Generally, Facebook relates to school only when students sit in the back of the classroom, smoothly transitioning from laptop note-taking to an in-depth look at friends’ latest updates. But as faculty have learned of social media’s possibilities, a growing number of instructors are asking students to log on for class purposes.
Some professors still see Facebook as strictly a student space, while others say that using Facebook for assignments adds an extra something to the classroom dynamic.
Daniel Porterfield, senior vice president for strategic development and a professor in the English department, has used Facebook regularly since he first registered this summer.
“In the first years I viewed Facebook as a student play-space that professors might visit from time to time but should respectfully leave to those for whom it was designed,” Porterfield said.
Nonetheless, 10 years after it was founded, over 500 million users and a blockbuster film later, Facebook’s versatility has evolved.
“I made the decision to join with the primary purpose of using some of its function as an extension of my teaching and mentoring ” Porterfield says.
Porterfield posts about two or threeitems per week and checks his news feed to keep in touch with young alumni. “It helps me as an educator to be better informed about the ways 18-to-30 year-olds are using social networks,” Porterfield said.
Other professors have experimented with the site to increase student engagement.
Students who have interacted with instructors on Facebook said they benefit from the experience. Last year, Matt Bakios (SFS ’12) took a Chinese course in which his teacher, Juei-Chen Hsiao, asked students to post on her Facebook wall for assignments.
“I was originally a little worried that she had access to my Facebook profile, but it was never a problem. I actually really liked using Facebook and found it not only beneficial but also easier and less confusing than posting on Blackboard,” Bakios said.
While Bakios has never had teachers use Facebook to announce assignments, he said that Facebook’s organizational features would help students track coursework.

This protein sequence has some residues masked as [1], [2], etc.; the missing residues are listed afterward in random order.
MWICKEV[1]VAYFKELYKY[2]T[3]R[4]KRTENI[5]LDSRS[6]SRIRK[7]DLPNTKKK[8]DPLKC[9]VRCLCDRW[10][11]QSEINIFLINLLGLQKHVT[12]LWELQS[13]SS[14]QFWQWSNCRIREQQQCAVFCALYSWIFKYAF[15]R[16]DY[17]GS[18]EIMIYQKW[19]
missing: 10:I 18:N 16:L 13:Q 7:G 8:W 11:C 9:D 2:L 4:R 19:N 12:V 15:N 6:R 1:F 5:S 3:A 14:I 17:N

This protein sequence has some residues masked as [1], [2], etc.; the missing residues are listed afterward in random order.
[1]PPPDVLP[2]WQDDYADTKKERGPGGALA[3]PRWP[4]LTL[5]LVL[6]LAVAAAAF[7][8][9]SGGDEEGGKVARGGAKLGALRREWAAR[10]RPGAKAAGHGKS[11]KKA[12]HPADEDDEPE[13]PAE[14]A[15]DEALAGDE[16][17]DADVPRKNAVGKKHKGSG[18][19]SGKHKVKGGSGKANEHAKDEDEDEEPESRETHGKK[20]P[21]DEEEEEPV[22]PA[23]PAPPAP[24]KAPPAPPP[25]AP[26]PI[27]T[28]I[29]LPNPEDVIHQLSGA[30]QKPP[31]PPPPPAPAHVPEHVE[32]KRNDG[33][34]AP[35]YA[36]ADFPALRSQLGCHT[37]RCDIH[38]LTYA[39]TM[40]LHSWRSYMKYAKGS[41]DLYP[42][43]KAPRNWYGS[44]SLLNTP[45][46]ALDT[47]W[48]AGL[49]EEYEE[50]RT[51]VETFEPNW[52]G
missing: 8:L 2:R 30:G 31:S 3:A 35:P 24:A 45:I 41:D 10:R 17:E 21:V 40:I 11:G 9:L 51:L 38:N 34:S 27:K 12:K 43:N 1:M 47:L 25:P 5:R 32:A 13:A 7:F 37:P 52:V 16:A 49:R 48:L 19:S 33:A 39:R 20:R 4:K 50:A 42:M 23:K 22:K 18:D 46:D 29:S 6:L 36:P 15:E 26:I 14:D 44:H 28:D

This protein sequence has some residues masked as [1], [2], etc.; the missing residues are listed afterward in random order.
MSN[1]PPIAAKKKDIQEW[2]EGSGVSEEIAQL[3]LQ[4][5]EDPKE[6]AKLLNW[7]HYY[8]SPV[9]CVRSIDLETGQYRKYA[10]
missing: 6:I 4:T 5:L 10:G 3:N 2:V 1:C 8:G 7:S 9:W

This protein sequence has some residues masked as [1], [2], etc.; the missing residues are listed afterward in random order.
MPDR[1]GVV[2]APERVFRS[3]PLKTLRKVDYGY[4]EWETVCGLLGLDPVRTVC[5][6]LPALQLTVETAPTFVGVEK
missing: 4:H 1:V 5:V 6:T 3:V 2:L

“I use Facebook so frequently, and it automatically sends updates to my phone. It would definitely help me stay organized,” Bakios said.
Many others see the potential in Facebook and other social media sites to bridge the student-faculty gap beyond the confines of an academic building.
Andrea Rahardja (COL ’13) said Facebook would be a more efficient classroom supplement than Blackboard.
“While I’ve had teachers use Blackboard as an avenue to generate
discussion outside of class, you only have to take one look at the [numbers] of
students using Facebook to know how much easier it would be for engaging in conversations,” she said.
Yet even with all of the potential for touching base and easing communication flow, many professors feel that it is only appropriate to keep their distance.
Until last year, Bettye Chambers, a professor in the Italian department, used Facebook for class discussion, but she made the switch to Blackboard for pragmatic reasons. Whereas all Georgetown students are registered to use the virtual learning tool, not all of her pupils had Facebook accounts.
Chambers said she regrets becoming “friends” with her students through Facebook.
“I was such a novice to Facebook. Once I was `friends’ with my students, I got all of this garbage from the news feed, and little by little I was blocking everybody,” she said. “I was inundated with all of this stuff.”
University Provost James O’Donnell says that he does not direct faculty on whether or not to integrate social media in curricula.
“I’m all in favor of using all available tools wisely, but I don’t want to dictate particular things,” O’Donnell said in an email. “The same tool can be wonderfully empowering in one class and an annoying distraction in another.”
Professors like Sharon Leon, professor in the American Studies Program, have opted for a third way. Leon began using a blog in her classes in the late ’90s, rather than resort to Blackboard.
“A significant component of
writing for every student for the semester takes place on the blog,” she said.
Although she uses blogs in all her courses, she said that she is conscious of the distinction between Facebook’s social and academic functions.
Leon said she does not connect with her students on Facebook in order to avoid what she calls “the creepy tree-house effect,” a term that describes the feeling in students when they know professors are virtually looking over their shoulders online.
“One of the bonuses of Facebook for undergrads is that it is a space where they can all be safely among themselves,” Leon said.
With the proliferation of professor and administrator accounts, however, Leon’s conception of a students-only Facebook may be a fading